You know the drill. The Difference is a reflection on the game that was, with one bullet for every point in the final margin.
- When a team loses, the natural inclination is to make a concerted attempt to pinpoint failure and gain a sense of what went ‘wrong’. But in the case of Tuesday night’s loss to the 76ers, it’s difficult to say that the Mavericks underperformed in any definitive way. Perhaps highlighting the team’s costly fourth-quarter turnovers would serve well enough, but the overarching issue is in truth quite simple: Beyond O.J. Mayo (4-10 FG, 11 points, seven assists), the Mavericks possess few consistent scorers to rely on over the course of a game. Chris Kaman (9-13 FG, 20 points, four rebounds) scored at a superb rate tonight, but even he couldn’t save the team from the lulls that plagued them in the third quarter. The Mavericks have lost several close games this year because of ill-timed scoring droughts, and tonight’s turnover-spurred problems were no different. Even as Vince Carter (6-10 FG, 3-5 3PT, 15 points) willed the game to closeness in the final minutes, the offense remained frantic, unsure, and too dependent on nebulous perimeter passing to escape the repetitive and competitive loss awaiting.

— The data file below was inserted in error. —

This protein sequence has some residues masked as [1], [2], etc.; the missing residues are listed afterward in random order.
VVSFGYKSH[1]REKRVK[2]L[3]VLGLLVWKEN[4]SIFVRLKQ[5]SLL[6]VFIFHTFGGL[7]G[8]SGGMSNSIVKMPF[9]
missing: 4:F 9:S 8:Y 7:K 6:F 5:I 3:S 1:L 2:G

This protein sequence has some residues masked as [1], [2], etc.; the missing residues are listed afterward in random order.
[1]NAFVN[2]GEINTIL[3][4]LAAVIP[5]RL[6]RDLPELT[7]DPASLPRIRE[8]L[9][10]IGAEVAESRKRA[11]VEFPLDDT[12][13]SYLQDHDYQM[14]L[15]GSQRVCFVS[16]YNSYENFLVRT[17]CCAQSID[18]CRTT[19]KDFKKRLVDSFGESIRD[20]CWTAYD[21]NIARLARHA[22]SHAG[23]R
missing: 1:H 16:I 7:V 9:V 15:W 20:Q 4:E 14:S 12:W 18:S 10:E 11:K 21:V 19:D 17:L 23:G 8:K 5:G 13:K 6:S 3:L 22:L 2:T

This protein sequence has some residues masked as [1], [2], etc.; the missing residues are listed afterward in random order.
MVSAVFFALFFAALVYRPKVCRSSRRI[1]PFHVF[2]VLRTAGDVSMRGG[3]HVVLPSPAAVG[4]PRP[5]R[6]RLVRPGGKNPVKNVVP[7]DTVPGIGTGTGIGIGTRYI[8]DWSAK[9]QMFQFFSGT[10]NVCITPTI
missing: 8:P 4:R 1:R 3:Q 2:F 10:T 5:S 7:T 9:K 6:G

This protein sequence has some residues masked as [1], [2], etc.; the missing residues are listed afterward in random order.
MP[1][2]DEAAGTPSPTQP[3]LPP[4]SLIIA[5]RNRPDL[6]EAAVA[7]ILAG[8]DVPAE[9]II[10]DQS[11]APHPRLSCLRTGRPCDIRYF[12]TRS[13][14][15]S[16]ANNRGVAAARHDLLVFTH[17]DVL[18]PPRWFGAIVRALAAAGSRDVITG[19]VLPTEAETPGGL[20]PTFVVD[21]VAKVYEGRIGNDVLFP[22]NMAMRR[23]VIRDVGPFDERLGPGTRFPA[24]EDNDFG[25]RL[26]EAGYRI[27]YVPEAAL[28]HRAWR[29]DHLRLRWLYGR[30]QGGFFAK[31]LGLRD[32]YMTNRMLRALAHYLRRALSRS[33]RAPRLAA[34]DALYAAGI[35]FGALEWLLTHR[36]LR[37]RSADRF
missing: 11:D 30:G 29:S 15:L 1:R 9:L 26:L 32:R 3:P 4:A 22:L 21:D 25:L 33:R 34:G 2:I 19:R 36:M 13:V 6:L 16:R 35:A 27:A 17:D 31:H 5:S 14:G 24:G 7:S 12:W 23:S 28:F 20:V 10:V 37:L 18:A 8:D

- It’s fairly impressive how well Carter still manages to score in bursts, though the team relies on his and Mayo’s rapid-fire infusions far too much. His fourth-quarter play was positively inspirational to an offense that had veered towards stagnancy, but not quite enough to compensate for the team’s previous inconsistency. That inconsistency defeated what was, all considered, a decent collective performance from an ever-shifting Mavericks rotation. Elton Brand (5-10 FG, 17 points, eight rebounds), Darren Collison (5-11 FG, 12 points, six assists, five steals, four turnovers) and Shawn Marion (6-12 FG, 17 points, eight rebounds) played up to or past their standards, and yet the game stands recorded as another tough loss, a symbol of the challenges a talented team lacking its best player faces.